The Meaning of Life Lies in Its Suckiness
I’ve been converted. Frances Fukuyama, Leon Kass, and Bill McKibben have shown me the folly of all you silly transhumanists. Life has meaning in direct proportion to how royally it sucks.
I saw Bill McKibben read a speech to the Singularity Summit. He was on a giant Teleportec screen. His face was three feet wide, towering over the transhumanist panel, explaining why every nerd in the room should suffer and die. The guy never smiled. Not once. McKibben is a perfect spokesman for death, because he looked like a giant talking skull.
If you pause the streaming video at 13:18, you see a shot of me, slack-jawed, with an expression on my face that says: “This giant skull wants to kill me. To give my life meaning.”
McKibben’s dedication to the nobility of age and death doesn’t prevent him from posting a photo on his web site that shows him looking twenty years younger than he actually is. Nor does his stance against technological enhancement prevent him from wearing eyeglasses. But pay attention, because this argument is so profound it only seems stupid to the untrained brain: If you never die, your life never had any meaning. Only if you die will your life have had meaning. Of course there’s no way to tell, since you’re dead. That’s where I get a little confused. Maybe it’s knowing you will eventually die that gives life meaning. Wait, this is deeper than you think. Here’s an example: wake up with a feeling of existential anomie. Life is so meaningless. Then stub your toe. See any meaning? Maybe not yet. How about you find a lump in your breast? Aha! Now your life is suffused with meaning! Why? Because it just started sucking.
McKibben will put on his tombstone: “I’m dead. Nyah-nyah-nyah. Have a nice eternal enhanced life, transhumanist suckers.” Ray Kurzeill will be sitting there with his nanotechnologically enhanced penis and wikipedia brain feeling like a chump. Whose life has meaning now, bitches? That’s right, the dead guy.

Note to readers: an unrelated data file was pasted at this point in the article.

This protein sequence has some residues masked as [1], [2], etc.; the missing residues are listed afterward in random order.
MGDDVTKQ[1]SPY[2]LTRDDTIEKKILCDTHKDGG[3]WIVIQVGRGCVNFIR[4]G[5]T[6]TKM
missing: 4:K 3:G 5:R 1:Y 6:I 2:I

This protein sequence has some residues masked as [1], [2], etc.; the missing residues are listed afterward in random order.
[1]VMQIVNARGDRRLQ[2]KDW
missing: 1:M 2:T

Won’t it be funny if Bill McKibbin outlives Ray Kurzweil? Can you imagine anything pissing off Bill McKibbin more than if he reaches 110? That would be poetic justice.
But no matter how much older he gets than his photos, Bill can always hope he will die. So what’s his concern?
McKibben is concerned the rest of us might not suffer and die. If we all live long healthy happy lives, Bill’s favorite poetry will become obsolete. Bill is worried an enhanced Ray Kurzweil won’t appreciate Ecclesiastes. In case you don’t know, Ecclesiastes is the most depressing poem in the most gloomy book ever written, on the subject of all things sucky, and Bill thinks we should appreciate it.
Here’s another moral imperative you transhumanist fools haven’t considered: We owe something to people who don’t exist yet. People who don’t exist yet are waiting in line to take our places. They can’t do that unless we die. Don’t nonexistent people have rights? Damn right they do. The right to demand our deaths. Luckily, nonexistent people have Bill McKibben and Frances Fukayama speaking up for their right to kill you. Which they can’t do, since they don’t exist. So Kass and Fukayama will kill you for them, by legislating against doctors interfering with your long slow death. Which takes me back to my initial terror of Bill McKibben, the human death’s head.
Their argument isn’t actually that death is good. Their argument is that heaven is good. All prominent anti-transhumanists—Fukuyama, Kass, McKibben–are religious. Their sense of meaning springs from a faith that through suffering they will enter paradise after they are dead. If a bunch of nonbelievers creates a real deathless paradise here in reality, it will ruin that fantasy. It will be like when all the bad kids on your block get better presents from Santa. To work so gleefully for immortality and cessation of pain is to thumb your nose at ancient sources of meaning. Success will demonstrate that such deep sources of meaning are not eternal, but technical solvable problems. That’s a real faith-shaker.
I’ve tried to convert to what I call the Wendell Berry style of argumentation, which is replace clear thinking with literary eloquence, but I just don’t get their core syllogism:
I’m alive. Then I’m dead. Where’s the meaning?
How about this? I’m alive. I keep living longer. Not sure if that’s more meaningful, but it sure sucks less.
Joe Quirk is a TV talk show darling for his hilarious nonfiction It’s Not You, It’s Biology: The Science of Love, Sex and Relationships.